He disappears momentarily and returns with two large pieces of paper ripped from an artist's notebook. It's all Allen, from mustache to package.

"Look at that pose," Brandon says and laughs. In the sketch, Allen appears to have one leg up on a chair just to allow for an unobstructed view of the main attraction.

"OK, we're standing around drinking and sweating," Charity says suddenly. "Am I going to get to take my clothes off again or not?"

Back at Penn Valley, Jonathan Hart is having trouble concentrating on the artwork in front of him. Others are shading their renderings of Allen's left buttock and thigh as he reclines on top of a pile of pillows in the center of the room beneath a crown of bright lights. Hart and another woman, however, have the full-frontal view of Allen, and they're doing their best to completely ignore him, working instead on drawings for other classes. With a blue pencil, Hart shades in the color of the bedspread in a drawing of his bedroom. Next to him, his classmate draws eyelashes around an eyeball that takes up the page.

"It makes you a bit uneasy, having him sit there and look at you like that," Hart whispers. Sure enough, Allen's heavy-lidded eyes are aimed straight at him as Allen shifts slightly, making his penis jiggle. "Quit looking at me," Hart says softly, not kidding.

When class is over, Allen rises from the pedestal and unhurriedly gets dressed, shirt first, facing the class. He rubs his tailbone, complaining that the pillows were behind his back, not under his ass.

Outside, Allen puts on wraparound sunglasses and sits down on a picnic bench in the sun. He tells the Pitch that, yes, there is one private artist who won't allow him back to her studio because of Paul Jr.'s excitable nature. "It took her awhile to get the words out," he says. "She said, 'Is this something that might happen again?' and I said, 'Well, I guess.' And she said, 'Well, I can't use you.' It's the artist's call. It's not like I'm erect for the full two or three hours. Wanda [Simchuk, the Penn Valley instructor] will tell you, yesterday I had a pretty up-and-down class."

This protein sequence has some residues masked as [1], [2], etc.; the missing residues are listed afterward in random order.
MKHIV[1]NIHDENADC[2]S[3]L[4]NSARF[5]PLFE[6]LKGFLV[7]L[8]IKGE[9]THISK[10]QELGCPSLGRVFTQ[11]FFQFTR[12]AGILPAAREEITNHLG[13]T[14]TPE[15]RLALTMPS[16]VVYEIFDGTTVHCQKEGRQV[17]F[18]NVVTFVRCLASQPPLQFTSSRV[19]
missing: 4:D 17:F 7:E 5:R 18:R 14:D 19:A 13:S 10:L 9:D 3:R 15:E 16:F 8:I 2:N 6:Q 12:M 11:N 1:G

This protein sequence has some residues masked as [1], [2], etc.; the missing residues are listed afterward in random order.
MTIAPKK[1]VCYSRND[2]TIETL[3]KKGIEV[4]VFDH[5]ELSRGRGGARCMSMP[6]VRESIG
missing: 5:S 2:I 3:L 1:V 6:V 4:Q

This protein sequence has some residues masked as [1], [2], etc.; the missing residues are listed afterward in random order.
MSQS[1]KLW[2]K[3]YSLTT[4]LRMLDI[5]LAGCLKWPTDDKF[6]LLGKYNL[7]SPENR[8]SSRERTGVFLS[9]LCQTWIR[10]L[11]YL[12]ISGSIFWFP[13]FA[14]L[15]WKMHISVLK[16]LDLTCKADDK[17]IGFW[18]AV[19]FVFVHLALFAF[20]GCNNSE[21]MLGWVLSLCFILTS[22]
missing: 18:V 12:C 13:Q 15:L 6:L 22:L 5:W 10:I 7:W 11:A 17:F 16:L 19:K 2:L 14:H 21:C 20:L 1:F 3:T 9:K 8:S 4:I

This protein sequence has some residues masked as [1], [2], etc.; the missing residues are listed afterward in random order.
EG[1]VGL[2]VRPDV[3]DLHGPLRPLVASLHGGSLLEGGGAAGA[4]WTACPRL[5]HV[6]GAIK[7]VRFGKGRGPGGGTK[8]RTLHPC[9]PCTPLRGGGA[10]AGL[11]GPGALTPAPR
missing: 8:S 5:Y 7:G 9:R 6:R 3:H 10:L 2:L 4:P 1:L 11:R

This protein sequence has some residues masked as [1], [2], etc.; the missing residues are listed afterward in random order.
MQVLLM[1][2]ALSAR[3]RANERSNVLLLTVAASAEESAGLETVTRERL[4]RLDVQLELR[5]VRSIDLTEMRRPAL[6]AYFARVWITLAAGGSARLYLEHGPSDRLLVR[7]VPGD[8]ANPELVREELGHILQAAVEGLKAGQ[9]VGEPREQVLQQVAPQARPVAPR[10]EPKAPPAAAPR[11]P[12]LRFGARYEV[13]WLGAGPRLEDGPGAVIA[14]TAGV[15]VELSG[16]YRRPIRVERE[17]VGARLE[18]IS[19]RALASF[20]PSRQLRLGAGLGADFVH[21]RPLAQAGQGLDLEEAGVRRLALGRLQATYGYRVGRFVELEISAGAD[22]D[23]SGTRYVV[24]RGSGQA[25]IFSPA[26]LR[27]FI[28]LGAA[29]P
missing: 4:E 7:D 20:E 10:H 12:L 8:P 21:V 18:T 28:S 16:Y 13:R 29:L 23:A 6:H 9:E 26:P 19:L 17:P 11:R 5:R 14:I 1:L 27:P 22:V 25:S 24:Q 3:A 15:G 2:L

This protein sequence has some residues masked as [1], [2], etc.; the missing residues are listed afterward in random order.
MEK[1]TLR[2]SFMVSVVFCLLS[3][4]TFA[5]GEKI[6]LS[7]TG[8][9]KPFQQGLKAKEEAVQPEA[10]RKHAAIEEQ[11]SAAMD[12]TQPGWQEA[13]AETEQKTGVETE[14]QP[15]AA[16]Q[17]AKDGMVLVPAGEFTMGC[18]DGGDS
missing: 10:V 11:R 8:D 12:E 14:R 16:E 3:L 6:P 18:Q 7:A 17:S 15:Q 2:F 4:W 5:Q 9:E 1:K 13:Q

It's not like students call him Boner Guy to his face. Allen found out about his nickname only recently, but he wasn't offended. He can think of worse nicknames.

"I guess that would be better than Small Guy Who Can't Get It Up," he says.

Getting it up is clearly on his mind much of the time, judging by a list of questions he offers to the Pitch as suggestions of questions to ask other models -- queries about models' sexual fantasy lives and their sexual preferences, about whether they've had or would consider having affairs with students. Nearly all of the questions have something to do with a penis.

And hey, there's Allen's member, poking out from one leg of his ultrashort jogging shorts, as if it has come out to hear what's being said about it.

A week later, Allen gets a call telling him he won't be hired back to model at Penn Valley.

Todd Simchuk, Penn Valley's media-relations contact (who is Wanda Simchuk's husband), tells the Pitch that the reason Allen won't be welcome at the school is his inability to stay completely still while modeling. "His behavior in class threw up some red flags as sexual harassment," Simchuk explains.

But Allen's story is different. He says he was fired because he didn't tell Penn Valley's upper administration that he'd invited a reporter to check out his class. (In a later answering-machine message, Allen says he knows that bringing a guest wasn't the only issue.) He says he won't change the way he models. However, Allen seems to be under the impression that it was size, not flexing, that got him in trouble.

"Apparently, in this world where all these women want bigger, longer, harder, whatever, the Art Institute -- not just them, but other places -- all want the smaller and softer. I mean, that's not generally life. So no, I can't change what I do and, you know, it just can't happen. It's just impossible."